Sediments play a key role in the marine nitrogen cycle and can act either as a source or a sink of biologically available (fixed) nitrogen. This cycling is driven by a number of microbial remineralization reactions, many of which occur across the oxic/anoxic interface near the sediment surface. The presence and activity of large burrowing macrofauna (bioturbators) in the sediment can significantly affect these microbial processes by altering the physicochemical properties of the sediment. For example, the building and irrigation of burrows by bioturbators introduces fresh oxygenated water into deeper sediment layers and allows the exchange of solutes between the sediment and water column. Burrows can effectively extend the oxic/anoxic interface into deeper sediment layers, thus providing a unique environment for nitrogen-cycling microbial communities. Recent studies have shown that the abundance and diversity of micro-organisms can be far greater in burrow wall sediment than in the surrounding surface or subsurface sediment; meanwhile, bioturbated sediment supports higher rates of coupled nitrification–denitrification reactions and increased fluxes of ammonium to the water column. In the present paper we discuss the potential for bioturbation to significantly affect marine nitrogen cycling, as well as the molecular techniques used to study microbial nitrogen cycling communities and directions for future study.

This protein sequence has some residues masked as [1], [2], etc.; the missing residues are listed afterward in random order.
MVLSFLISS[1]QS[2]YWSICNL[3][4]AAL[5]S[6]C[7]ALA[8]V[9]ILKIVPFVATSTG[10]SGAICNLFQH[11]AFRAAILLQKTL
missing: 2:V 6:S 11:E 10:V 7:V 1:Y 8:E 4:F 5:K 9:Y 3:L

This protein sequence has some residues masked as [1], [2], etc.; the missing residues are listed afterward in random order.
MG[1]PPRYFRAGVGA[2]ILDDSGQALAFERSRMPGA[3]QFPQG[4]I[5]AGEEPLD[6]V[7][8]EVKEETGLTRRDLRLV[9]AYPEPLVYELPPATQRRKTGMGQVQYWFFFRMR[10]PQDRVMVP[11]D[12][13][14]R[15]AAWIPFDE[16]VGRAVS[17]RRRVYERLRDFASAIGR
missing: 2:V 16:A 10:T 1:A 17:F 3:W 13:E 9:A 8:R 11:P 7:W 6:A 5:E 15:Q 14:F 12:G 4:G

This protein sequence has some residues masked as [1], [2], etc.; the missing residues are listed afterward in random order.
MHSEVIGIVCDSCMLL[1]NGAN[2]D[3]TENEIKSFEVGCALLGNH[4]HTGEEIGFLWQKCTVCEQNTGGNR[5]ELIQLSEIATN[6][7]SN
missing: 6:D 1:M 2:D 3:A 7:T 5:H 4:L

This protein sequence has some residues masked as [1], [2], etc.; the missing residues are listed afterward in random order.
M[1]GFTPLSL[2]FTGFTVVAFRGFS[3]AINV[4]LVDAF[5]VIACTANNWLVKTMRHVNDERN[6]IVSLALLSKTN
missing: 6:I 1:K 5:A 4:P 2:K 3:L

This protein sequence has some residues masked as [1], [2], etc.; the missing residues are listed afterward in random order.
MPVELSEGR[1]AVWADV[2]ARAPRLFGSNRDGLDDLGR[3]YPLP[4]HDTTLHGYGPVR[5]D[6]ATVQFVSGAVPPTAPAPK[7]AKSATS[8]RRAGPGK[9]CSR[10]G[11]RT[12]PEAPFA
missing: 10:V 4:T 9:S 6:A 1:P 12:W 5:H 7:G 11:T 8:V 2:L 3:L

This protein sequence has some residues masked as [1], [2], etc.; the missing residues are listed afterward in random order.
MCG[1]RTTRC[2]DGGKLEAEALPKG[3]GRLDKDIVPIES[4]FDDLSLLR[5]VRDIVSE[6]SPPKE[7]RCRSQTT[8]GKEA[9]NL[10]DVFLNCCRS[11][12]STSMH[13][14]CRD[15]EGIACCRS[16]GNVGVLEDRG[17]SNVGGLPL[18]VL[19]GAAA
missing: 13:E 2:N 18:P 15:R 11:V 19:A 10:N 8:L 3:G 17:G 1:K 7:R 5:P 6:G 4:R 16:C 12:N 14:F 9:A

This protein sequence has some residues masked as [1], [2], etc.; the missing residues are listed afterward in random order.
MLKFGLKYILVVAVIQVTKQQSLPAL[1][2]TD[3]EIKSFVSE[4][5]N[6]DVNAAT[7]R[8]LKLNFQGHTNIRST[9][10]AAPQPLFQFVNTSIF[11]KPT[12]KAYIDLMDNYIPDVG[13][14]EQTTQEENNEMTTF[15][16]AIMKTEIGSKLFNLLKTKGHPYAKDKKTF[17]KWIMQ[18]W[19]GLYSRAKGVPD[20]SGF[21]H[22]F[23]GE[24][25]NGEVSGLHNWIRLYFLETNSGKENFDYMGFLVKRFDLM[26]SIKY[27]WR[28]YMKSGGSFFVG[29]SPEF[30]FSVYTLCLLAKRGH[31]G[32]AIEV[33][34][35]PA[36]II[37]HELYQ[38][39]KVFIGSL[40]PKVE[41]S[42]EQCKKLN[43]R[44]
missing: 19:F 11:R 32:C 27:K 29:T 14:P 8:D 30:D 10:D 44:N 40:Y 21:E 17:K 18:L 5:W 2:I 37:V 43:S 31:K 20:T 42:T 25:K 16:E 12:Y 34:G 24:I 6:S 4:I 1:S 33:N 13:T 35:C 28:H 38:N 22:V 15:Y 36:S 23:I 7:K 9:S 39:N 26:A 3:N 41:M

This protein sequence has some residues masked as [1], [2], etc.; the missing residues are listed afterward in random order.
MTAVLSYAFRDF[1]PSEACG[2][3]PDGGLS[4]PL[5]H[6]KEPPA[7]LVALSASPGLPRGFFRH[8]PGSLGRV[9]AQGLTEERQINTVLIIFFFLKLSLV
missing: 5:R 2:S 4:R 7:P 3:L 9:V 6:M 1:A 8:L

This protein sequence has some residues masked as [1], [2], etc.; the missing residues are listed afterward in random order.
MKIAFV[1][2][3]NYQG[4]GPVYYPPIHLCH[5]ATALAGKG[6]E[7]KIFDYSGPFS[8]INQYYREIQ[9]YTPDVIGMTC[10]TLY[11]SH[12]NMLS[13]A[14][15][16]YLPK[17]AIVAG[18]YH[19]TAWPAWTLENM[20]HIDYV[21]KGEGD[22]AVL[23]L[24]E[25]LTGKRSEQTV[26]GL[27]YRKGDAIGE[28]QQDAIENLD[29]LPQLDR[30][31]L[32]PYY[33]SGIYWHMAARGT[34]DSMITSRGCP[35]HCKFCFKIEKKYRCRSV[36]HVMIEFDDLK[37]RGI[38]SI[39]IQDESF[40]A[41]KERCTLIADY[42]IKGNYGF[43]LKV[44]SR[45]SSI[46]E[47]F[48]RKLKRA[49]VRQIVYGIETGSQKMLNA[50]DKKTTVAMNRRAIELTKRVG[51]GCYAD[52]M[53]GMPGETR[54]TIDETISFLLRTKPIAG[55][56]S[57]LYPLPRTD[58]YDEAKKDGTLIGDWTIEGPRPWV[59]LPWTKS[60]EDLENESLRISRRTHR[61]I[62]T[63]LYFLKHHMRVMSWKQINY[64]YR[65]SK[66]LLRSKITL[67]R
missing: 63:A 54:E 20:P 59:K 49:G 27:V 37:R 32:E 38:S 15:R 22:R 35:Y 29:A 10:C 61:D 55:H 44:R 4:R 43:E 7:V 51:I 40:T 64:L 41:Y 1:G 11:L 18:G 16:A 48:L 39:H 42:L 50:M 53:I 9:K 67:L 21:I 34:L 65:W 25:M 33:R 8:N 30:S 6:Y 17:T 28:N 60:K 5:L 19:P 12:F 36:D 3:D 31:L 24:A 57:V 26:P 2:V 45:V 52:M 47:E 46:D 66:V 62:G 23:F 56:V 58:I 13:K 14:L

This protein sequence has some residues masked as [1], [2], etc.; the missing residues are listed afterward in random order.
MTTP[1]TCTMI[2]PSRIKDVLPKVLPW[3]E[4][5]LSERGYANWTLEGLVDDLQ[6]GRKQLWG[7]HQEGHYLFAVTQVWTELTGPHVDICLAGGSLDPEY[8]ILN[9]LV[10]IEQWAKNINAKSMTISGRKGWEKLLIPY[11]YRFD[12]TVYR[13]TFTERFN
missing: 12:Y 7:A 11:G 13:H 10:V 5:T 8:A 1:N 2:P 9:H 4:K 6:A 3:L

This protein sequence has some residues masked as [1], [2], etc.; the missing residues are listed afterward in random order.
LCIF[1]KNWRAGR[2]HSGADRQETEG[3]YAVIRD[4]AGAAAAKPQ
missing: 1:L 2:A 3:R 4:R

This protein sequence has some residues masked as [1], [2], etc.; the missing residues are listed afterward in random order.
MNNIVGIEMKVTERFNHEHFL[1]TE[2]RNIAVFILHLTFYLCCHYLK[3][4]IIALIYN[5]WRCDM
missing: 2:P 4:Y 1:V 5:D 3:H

Conference Article| January 19 2011
Bioturbation: impact on the marine nitrogen cycle
Bonnie Laverock 1
*Plymouth Marine Laboratory, Prospect Place, Plymouth PL1 3DH, U.K.
†Department of Animal and Plant Sciences, The University of Sheffield, Western Bank, Sheffield S10 2TN, U.K.
1To whom correspsondence should be addressed (email firstname.lastname@example.org).
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Jack A. Gilbert;
A. Mark Osborn;
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Bonnie Laverock, Jack A. Gilbert, Karen Tait, A. Mark Osborn, Steve Widdicombe; Bioturbation: impact on the marine nitrogen cycle. Biochem Soc Trans 1 February 2011; 39 (1): 315–320. doi: https://doi.org/10.1042/BST0390315
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